The human brain is a powerful but flawed instrument. We are all prone to numerous decision biases that most days might go unnoticed. But when millions of dollars or the future of a business are on the line, we are more likely to ask ourselves: Is this really the best route forward?
Through it's ongoing conversations with finance executives, the Corporate Executive Board has found that the theme of management biases is coming up more and more frequently. Just as the resilience of current operating plans is questioned for whichever economic scenario emerges next, so too are the management beliefs and assumptions on which these plans rest.
During any kind of organizational turmoil, one particular type of bias seems most prevalent among senior managers. It is what one CFO referred to as "recency bias"—management maintains a "business as usual" stance even in the face of clear contradictory information about the business or the broader economy. In other words, next month's sales target predominates the performance dialogue, and the relevance of the current plan is not up for debate.
The fallout of this bias is clear. First, the business may suffer under a different economic scenario than the one specified in the plan. Second, reacting to a different scenario may take much longer because management's belief that the current course and speed are correct is deeply entrenched.
Identifying the beliefs on which biases are premised is less important than addressing the biases themselves, but it can help you to anticipate biases or spot them as they emerge. CEB has outlined three types of common decision errors that are thematically related to recency bias; they all come from Jonathan Baron's book, Thinking and Deciding, and a McKinsey article on management biases called Hidden Flaws in Strategy (by Charles Roxburgh, published in 2003):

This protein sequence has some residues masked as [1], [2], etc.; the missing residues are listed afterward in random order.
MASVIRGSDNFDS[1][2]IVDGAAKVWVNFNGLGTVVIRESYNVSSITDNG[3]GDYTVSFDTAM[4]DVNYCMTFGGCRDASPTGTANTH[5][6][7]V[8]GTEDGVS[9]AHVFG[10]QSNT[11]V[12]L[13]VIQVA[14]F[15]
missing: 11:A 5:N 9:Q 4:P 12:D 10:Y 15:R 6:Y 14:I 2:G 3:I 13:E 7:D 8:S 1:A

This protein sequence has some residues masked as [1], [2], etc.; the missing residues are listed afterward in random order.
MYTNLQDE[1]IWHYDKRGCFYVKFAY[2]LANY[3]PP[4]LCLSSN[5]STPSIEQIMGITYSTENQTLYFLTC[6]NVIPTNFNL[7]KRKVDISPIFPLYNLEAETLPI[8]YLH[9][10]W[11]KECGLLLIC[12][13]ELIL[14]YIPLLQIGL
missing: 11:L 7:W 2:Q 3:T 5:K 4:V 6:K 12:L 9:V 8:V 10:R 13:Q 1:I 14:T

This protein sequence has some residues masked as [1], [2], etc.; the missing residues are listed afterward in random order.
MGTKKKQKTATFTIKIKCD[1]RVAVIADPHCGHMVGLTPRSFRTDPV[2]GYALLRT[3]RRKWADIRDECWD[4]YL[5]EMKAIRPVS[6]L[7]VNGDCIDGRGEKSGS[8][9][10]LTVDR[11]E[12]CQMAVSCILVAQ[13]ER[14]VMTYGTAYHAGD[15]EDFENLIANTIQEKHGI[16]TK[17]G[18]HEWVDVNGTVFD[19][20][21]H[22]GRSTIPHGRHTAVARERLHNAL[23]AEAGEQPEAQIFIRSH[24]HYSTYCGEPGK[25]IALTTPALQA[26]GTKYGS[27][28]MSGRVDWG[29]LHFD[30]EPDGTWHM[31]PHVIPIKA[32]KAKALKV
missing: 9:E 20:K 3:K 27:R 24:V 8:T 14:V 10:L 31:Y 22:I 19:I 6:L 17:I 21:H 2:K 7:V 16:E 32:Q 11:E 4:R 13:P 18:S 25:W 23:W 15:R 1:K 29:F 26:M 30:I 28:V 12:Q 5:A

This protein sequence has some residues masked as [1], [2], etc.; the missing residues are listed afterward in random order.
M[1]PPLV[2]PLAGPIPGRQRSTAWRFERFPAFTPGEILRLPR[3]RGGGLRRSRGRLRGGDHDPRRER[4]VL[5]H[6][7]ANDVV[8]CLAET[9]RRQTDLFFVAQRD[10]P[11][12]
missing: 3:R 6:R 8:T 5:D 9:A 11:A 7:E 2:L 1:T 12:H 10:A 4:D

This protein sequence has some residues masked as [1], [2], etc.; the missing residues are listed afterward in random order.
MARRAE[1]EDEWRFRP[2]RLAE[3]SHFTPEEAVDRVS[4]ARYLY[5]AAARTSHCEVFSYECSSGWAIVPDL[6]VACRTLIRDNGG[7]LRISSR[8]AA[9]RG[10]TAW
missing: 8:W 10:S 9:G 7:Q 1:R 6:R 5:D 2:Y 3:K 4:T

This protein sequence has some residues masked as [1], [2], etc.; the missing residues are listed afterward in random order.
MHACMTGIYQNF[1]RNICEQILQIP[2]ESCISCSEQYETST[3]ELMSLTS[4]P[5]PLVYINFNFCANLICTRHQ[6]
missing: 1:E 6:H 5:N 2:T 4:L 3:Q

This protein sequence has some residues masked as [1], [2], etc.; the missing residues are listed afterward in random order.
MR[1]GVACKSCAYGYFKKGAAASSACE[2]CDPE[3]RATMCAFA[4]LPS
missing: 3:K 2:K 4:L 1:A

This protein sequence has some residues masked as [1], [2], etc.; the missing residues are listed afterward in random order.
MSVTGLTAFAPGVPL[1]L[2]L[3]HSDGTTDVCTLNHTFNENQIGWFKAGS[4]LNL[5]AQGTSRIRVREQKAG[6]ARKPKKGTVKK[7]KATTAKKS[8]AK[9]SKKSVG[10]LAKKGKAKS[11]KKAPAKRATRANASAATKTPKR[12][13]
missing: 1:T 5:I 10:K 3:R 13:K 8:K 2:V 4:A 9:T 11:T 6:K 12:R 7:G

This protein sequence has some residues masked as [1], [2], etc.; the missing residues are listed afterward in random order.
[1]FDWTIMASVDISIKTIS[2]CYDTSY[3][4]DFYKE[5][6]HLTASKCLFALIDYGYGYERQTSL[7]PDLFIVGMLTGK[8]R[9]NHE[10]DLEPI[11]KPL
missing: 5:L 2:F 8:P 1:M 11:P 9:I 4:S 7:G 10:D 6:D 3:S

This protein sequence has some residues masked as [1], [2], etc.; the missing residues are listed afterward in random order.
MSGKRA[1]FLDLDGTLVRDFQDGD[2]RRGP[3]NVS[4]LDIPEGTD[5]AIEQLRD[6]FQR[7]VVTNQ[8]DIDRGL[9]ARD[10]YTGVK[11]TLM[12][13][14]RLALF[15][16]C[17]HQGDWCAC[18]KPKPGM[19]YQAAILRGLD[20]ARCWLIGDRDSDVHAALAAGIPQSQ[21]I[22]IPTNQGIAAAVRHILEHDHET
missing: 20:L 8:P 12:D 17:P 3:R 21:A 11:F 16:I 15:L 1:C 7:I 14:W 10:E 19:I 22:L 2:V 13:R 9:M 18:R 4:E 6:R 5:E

Status Quo Flaw—The belief that the way things are is optimal. Anchoring Flaw—A tendency to stay in the comfort zone of your belief system. Sunk Cost Flaw—A belief that because you have already expended precious time, effort, and resources on something, continuing to do is wise.
Organizations that tackle managerial biases effectively do three things better than their peers: 1. Recognize the Existence and Effect of Managerial Biases on Decision Making2. Catalogue and Discuss the Assumptions Underpinning the Plan3. They Use Structure Performance and Planning Reviews to Encourage Contrarianism
To help minimize the affect of management bias during the decision making process, CEB has identified three steps can help facilitate an effective planning system. Implement collaborative planning techniques. CEB research finds that some of the most effective performance and planning review techniques are collaborative. Rather than having an agenda that pits the C-Suite against the business unit, leading organizations invite multiple business unit managers to the same sessions.
Incorporate a competitive dynamic to the planning process. Competitive dynamics can also be used positively to generate constructive criticism of current plans among peers. The CFO takes on the role of "facilitator" and sets the agenda ahead of the sessions.
Take a qualitative approach and abandon some of the quantitative planning techniques. Another technique companies use to guide them when hard data is difficult to come by is using soft data to fill in the gaps. For example, one company reverted back to a quarterly forecast from a monthly cycle and replaced monthly forecast reviews with an almost entirely qualitative "risk and opportunity update." Business managers are expected to present on the prevailing risks and opportunities in their markets and to articulate clear plans for responding to the most likely outcomes. In any type of economic environment, corporate bias can play a role in the decision making and planning process of an organization. However, by following the steps outlined above, it will will help executives can enhance the outcomes of their decision making process.